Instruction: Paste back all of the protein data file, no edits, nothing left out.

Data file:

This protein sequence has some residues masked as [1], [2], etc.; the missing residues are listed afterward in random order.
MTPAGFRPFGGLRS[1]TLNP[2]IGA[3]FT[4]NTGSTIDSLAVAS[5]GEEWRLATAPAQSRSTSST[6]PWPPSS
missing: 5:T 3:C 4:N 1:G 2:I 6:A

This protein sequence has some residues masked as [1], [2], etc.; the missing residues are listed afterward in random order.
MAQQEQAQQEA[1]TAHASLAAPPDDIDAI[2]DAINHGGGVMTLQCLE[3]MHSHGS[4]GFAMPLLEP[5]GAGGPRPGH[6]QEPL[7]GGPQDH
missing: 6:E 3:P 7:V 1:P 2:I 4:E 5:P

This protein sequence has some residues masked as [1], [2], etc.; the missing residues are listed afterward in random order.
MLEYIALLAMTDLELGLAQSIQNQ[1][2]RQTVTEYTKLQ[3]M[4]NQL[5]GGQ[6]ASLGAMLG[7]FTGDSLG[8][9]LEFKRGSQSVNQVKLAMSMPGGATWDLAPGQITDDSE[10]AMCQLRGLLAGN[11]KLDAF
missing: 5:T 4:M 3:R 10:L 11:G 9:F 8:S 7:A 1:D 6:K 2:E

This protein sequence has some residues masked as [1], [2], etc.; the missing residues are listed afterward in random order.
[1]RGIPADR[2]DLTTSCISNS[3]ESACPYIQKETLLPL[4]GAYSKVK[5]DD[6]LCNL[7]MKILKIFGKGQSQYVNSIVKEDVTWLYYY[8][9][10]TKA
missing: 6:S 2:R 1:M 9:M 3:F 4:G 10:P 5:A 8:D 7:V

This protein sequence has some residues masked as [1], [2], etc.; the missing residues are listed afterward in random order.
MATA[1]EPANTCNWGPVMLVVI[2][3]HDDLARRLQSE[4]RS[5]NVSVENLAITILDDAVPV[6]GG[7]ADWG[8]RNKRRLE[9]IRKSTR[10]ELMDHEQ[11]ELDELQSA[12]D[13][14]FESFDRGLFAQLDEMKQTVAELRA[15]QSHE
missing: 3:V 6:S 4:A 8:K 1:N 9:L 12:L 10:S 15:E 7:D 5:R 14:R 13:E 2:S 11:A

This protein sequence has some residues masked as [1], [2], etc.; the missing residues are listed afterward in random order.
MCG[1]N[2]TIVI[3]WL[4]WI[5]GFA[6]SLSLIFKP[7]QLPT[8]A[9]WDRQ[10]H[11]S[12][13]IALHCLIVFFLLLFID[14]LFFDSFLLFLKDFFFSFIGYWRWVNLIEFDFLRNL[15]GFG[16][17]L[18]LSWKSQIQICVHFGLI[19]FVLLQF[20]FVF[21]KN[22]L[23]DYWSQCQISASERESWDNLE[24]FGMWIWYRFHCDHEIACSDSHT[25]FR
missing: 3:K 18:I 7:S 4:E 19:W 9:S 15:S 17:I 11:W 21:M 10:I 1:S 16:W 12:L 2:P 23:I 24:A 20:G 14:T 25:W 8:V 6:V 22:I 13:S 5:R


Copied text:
This protein sequence has some residues masked as [1], [2], etc.; the missing residues are listed afterward in random order.
MTPAGFRPFGGLRS[1]TLNP[2]IGA[3]FT[4]NTGSTIDSLAVAS[5]GEEWRLATAPAQSRSTSST[6]PWPPSS
missing: 5:T 3:C 4:N 1:G 2:I 6:A

This protein sequence has some residues masked as [1], [2], etc.; the missing residues are listed afterward in random order.
MAQQEQAQQEA[1]TAHASLAAPPDDIDAI[2]DAINHGGGVMTLQCLE[3]MHSHGS[4]GFAMPLLEP[5]GAGGPRPGH[6]QEPL[7]GGPQDH
missing: 6:E 3:P 7:V 1:P 2:I 4:E 5:P

This protein sequence has some residues masked as [1], [2], etc.; the missing residues are listed afterward in random order.
MLEYIALLAMTDLELGLAQSIQNQ[1][2]RQTVTEYTKLQ[3]M[4]NQL[5]GGQ[6]ASLGAMLG[7]FTGDSLG[8][9]LEFKRGSQSVNQVKLAMSMPGGATWDLAPGQITDDSE[10]AMCQLRGLLAGN[11]KLDAF
missing: 5:T 4:M 3:R 10:L 11:G 9:F 8:S 7:A 1:D 6:K 2:E

This protein sequence has some residues masked as [1], [2], etc.; the missing residues are listed afterward in random order.
[1]RGIPADR[2]DLTTSCISNS[3]ESACPYIQKETLLPL[4]GAYSKVK[5]DD[6]LCNL[7]MKILKIFGKGQSQYVNSIVKEDVTWLYYY[8][9][10]TKA
missing: 6:S 2:R 1:M 9:M 3:F 4:G 10:P 5:A 8:D 7:V

This protein sequence has some residues masked as [1], [2], etc.; the missing residues are listed afterward in random order.
MATA[1]EPANTCNWGPVMLVVI[2][3]HDDLARRLQSE[4]RS[5]NVSVENLAITILDDAVPV[6]GG[7]ADWG[8]RNKRRLE[9]IRKSTR[10]ELMDHEQ[11]ELDELQSA[12]D[13][14]FESFDRGLFAQLDEMKQTVAELRA[15]QSHE
missing: 3:V 6:S 4:A 8:K 1:N 9:L 12:L 10:S 15:E 7:D 5:R 14:R 13:E 2:S 11:A

This protein sequence has some residues masked as [1], [2], etc.; the missing residues are listed afterward in random order.
MCG[1]N[2]TIVI[3]WL[4]WI[5]GFA[6]SLSLIFKP[7]QLPT[8]A[9]WDRQ[10]H[11]S[12][13]IALHCLIVFFLLLFID[14]LFFDSFLLFLKDFFFSFIGYWRWVNLIEFDFLRNL[15]GFG[16][17]L[18]LSWKSQIQICVHFGLI[19]FVLLQF[20]FVF[21]KN[22]L[23]DYWSQCQISASERESWDNLE[24]FGMWIWYRFHCDHEIACSDSHT[25]FR
missing: 3:K 18:I 7:S 4:E 19:W 9:S 15:S 17:I 11:W 21:M 10:I 1:S 16:W 12:L 2:P 23:I 24:A 20:G 14:T 25:W 8:V 6:V 22:I 13:S 5:R